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wojoyoho8 karma

Thank you for the thoughtful response. I have not read your work, so I can't comment or critique in detail. But, having been trained in neuroscience, I still have questions -- though I do understand that writing a book is far from a money-making scheme :). I assume the money came from speaking engagements and consulting gigs. I suppose my questions have more to do with your credibility.

First off, I believe where we need to be "real" is in understanding that the brain systems involved in forming habits are the exact same brain systems responsible for addiction. You have defined addiction in such a way that it can only be a harmful act -- that nicely removes any concern for you that you have helped create addiction in others. But to me, repeatedly spending several hours too long on Twitter (which has been purposefully designed to target the addiction/habit circuits ... unlike for example, a book) and avoiding an important task should be considered a "persistent compulsive dependency on a behavior that harms the user." How do you see that not fitting your definition?

Second, to say "you can't make people repeatedly do something they don't want to"... I mean, many many cigarette smokers do not want to be smoking any more. But they persist. Is this an addiction because cigarette smoking is harmful? Or is it an addiction because they don't want to do it, but they keep doing it (i.e. it's compulsive)? Many phone users want to use less... But somehow, someway, can't... Are you sure "behavioral design" isn't getting pretty close to mind control? Dozens of pings to the dopamine system every day, on a variable time and reward schedule, all with the stated aim of "helping" the user?

From the last paragraph in your reply to me, it almost seems as if you see Hooked and Indistractible as separate, un-related topics. As a neuroscientist, I see them as two sides of an identical coin -- our very human and yes, very hijacked dopamine circuits. "Trigger, an action, a variable reward, and continued investment" is pulled almost directly from gambling and addiction literature. People walk into traffic, tune out of conversations, and avoid responsibilities because they cannot unglue from their phone screen. But to you, these are "at times" distractions?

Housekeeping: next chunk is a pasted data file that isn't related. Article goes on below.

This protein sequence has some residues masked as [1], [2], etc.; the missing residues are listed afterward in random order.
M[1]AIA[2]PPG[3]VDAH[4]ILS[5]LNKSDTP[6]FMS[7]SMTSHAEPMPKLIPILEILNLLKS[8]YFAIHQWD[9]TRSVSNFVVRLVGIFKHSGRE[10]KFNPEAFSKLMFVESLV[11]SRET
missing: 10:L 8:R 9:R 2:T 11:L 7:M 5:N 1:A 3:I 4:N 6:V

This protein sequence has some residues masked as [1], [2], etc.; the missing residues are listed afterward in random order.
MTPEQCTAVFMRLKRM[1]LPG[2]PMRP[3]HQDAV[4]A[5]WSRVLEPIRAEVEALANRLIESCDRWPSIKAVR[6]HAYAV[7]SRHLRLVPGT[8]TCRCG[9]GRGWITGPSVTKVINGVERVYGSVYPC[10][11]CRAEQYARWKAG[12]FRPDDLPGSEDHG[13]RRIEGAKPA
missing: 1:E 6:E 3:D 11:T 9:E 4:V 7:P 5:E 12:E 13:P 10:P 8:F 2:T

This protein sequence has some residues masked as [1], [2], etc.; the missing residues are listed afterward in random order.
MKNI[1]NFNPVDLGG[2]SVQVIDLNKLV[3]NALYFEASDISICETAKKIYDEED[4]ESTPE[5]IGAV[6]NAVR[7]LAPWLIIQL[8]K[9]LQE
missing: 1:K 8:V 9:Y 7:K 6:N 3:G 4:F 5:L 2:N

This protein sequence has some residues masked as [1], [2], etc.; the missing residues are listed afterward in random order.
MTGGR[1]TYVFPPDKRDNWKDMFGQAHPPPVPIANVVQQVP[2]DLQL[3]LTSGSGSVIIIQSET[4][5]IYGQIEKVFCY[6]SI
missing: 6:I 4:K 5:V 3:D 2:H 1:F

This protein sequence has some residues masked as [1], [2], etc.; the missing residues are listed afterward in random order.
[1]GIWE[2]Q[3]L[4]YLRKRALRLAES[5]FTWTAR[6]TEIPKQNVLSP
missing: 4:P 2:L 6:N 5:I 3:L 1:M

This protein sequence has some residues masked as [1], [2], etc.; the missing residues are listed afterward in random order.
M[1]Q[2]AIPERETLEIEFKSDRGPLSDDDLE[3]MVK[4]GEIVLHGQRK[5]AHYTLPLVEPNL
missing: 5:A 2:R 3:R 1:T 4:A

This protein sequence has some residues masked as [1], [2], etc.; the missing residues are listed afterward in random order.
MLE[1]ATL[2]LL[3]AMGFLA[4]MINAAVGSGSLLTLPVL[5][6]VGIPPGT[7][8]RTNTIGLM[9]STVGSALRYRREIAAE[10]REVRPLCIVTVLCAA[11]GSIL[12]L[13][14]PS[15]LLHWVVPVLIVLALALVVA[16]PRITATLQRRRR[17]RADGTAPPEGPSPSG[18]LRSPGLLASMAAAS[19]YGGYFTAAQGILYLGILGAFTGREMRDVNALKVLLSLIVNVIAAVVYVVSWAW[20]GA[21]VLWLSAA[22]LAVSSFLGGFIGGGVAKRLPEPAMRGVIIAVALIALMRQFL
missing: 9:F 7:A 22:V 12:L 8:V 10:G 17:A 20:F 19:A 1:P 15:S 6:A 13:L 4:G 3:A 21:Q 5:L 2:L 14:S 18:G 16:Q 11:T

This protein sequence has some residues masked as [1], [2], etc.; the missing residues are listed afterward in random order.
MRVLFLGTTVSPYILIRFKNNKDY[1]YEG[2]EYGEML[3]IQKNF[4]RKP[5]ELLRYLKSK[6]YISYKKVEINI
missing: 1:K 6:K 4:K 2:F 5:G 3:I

Something isn't adding up, but you can make the math work with the definitions you've provided.

Edit: So do you actually make money from the workshops at $500 a pop? I'd love to hear a little more on how it behooves all of us to stop labeling things addictive, and to stop worrying about mind-control, when you use both of these terms in the first paragraph to your marketing blog post "Hooks: An Intro to Manufacturing Desire."

Type the name of almost any successful consumer web company into your search bar and add the word “addict” after it. Go ahead, I’ll wait. Try “Facebook addict” or “Twitter addict” or even “Pinterest addict” and you’ll soon get a slew of results from hooked users and observers deriding the narcotic-like properties of these web sites. How is it that these companies, producing little more than bits of code displayed on a screen, can seemingly control users’ minds?

They are literally attacking the exact circuits responsible for addiction, guided by "industry insiders" who have learned enough psychology to be considered an expert to programmers.

We’re on the precipice of a new era of the web. As infinite distractions compete for our attention, companies are learning to master new tactics to stay relevant in users’ minds and lives. Today, just amassing millions of users is no longer good enough. Companies increasingly find that their economic value is a function of the strength of the habits they create. But as some companies are just waking up to this new reality, others are already cashing in.

And some are cashing in both on people getting hooked, and getting unhooked! ... Sorry, indistractible.

wojoyoho7 karma

1) Do you have any ethical concerns with respect to providing a road map for companies to create addictive and distracting products?

2) Do you have any ethical concerns making money both from providing a road map for companies to create addictive products and off selling a solution to addicted/distracted consumers?